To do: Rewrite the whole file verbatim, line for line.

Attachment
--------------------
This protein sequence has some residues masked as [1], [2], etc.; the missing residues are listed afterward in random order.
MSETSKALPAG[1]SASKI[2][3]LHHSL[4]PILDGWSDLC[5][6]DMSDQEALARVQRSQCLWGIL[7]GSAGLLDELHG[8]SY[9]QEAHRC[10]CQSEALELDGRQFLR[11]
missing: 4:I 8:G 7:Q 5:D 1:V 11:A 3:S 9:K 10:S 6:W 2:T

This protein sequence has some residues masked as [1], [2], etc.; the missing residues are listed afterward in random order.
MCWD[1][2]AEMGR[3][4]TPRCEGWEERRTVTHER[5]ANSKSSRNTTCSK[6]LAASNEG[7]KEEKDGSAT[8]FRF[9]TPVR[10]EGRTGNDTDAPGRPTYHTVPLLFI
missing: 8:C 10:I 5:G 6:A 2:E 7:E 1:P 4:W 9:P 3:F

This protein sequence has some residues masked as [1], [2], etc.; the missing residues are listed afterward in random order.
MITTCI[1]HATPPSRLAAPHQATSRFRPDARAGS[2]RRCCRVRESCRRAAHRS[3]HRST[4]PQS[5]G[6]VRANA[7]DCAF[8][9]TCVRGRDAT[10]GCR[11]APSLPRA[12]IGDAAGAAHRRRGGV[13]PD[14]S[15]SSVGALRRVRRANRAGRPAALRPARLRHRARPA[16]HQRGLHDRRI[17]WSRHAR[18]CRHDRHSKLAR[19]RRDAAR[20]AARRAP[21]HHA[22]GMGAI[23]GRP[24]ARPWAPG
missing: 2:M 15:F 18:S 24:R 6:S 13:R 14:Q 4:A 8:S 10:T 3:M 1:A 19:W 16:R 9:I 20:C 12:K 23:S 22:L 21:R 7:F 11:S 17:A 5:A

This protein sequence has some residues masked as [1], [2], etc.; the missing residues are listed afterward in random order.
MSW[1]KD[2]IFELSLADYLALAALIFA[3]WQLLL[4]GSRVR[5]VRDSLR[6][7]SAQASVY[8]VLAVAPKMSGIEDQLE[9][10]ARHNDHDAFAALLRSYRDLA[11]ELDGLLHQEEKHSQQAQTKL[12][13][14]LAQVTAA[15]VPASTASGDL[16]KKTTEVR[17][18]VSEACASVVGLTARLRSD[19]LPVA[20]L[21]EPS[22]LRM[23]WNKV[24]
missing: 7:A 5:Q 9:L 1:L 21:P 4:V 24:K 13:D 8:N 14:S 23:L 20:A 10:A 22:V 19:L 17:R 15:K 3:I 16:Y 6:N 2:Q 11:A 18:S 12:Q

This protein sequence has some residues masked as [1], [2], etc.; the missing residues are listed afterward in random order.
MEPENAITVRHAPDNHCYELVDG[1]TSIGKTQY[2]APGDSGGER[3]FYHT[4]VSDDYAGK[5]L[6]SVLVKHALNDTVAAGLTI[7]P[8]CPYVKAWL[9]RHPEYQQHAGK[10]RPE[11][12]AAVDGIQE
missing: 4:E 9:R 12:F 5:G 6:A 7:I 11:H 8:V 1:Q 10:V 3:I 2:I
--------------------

This protein sequence has some residues masked as [1], [2], etc.; the missing residues are listed afterward in random order.
MSETSKALPAG[1]SASKI[2][3]LHHSL[4]PILDGWSDLC[5][6]DMSDQEALARVQRSQCLWGIL[7]GSAGLLDELHG[8]SY[9]QEAHRC[10]CQSEALELDGRQFLR[11]
missing: 4:I 8:G 7:Q 5:D 1:V 11:A 3:S 9:K 10:S 6:W 2:T

This protein sequence has some residues masked as [1], [2], etc.; the missing residues are listed afterward in random order.
MCWD[1][2]AEMGR[3][4]TPRCEGWEERRTVTHER[5]ANSKSSRNTTCSK[6]LAASNEG[7]KEEKDGSAT[8]FRF[9]TPVR[10]EGRTGNDTDAPGRPTYHTVPLLFI
missing: 8:C 10:I 5:G 6:A 2:E 7:E 1:P 4:W 9:P 3:F

This protein sequence has some residues masked as [1], [2], etc.; the missing residues are listed afterward in random order.
MITTCI[1]HATPPSRLAAPHQATSRFRPDARAGS[2]RRCCRVRESCRRAAHRS[3]HRST[4]PQS[5]G[6]VRANA[7]DCAF[8][9]TCVRGRDAT[10]GCR[11]APSLPRA[12]IGDAAGAAHRRRGGV[13]PD[14]S[15]SSVGALRRVRRANRAGRPAALRPARLRHRARPA[16]HQRGLHDRRI[17]WSRHAR[18]CRHDRHSKLAR[19]RRDAAR[20]AARRAP[21]HHA[22]GMGAI[23]GRP[24]ARPWAPG
missing: 2:M 15:F 18:S 24:R 6:S 13:R 14:Q 4:A 8:S 10:T 3:M 1:A 19:W 16:R 9:I 20:C 12:K 23:S 22:L 21:R 7:F 11:S 17:A 5:A

This protein sequence has some residues masked as [1], [2], etc.; the missing residues are listed afterward in random order.
MSW[1]KD[2]IFELSLADYLALAALIFA[3]WQLLL[4]GSRVR[5]VRDSLR[6][7]SAQASVY[8]VLAVAPKMSGIEDQLE[9][10]ARHNDHDAFAALLRSYRDLA[11]ELDGLLHQEEKHSQQAQTKL[12][13][14]LAQVTAA[15]VPASTASGDL[16]KKTTEVR[17][18]VSEACASVVGLTARLRSD[19]LPVA[20]L[21]EPS[22]LRM[23]WNKV[24]
missing: 7:A 5:Q 9:L 1:L 21:P 4:V 24:K 13:D 8:N 14:S 23:L 20:A 10:A 22:V 19:L 17:R 15:K 3:I 16:Y 6:N 2:Q 11:A 18:S 12:Q

This protein sequence has some residues masked as [1], [2], etc.; the missing residues are listed afterward in random order.
MEPENAITVRHAPDNHCYELVDG[1]TSIGKTQY[2]APGDSGGER[3]FYHT[4]VSDDYAGK[5]L[6]SVLVKHALNDTVAAGLTI[7]P[8]CPYVKAWL[9]RHPEYQQHAGK[10]RPE[11][12]AAVDGIQE
missing: 4:E 9:R 12:F 5:G 6:A 7:I 11:H 8:V 1:Q 10:V 3:I 2:I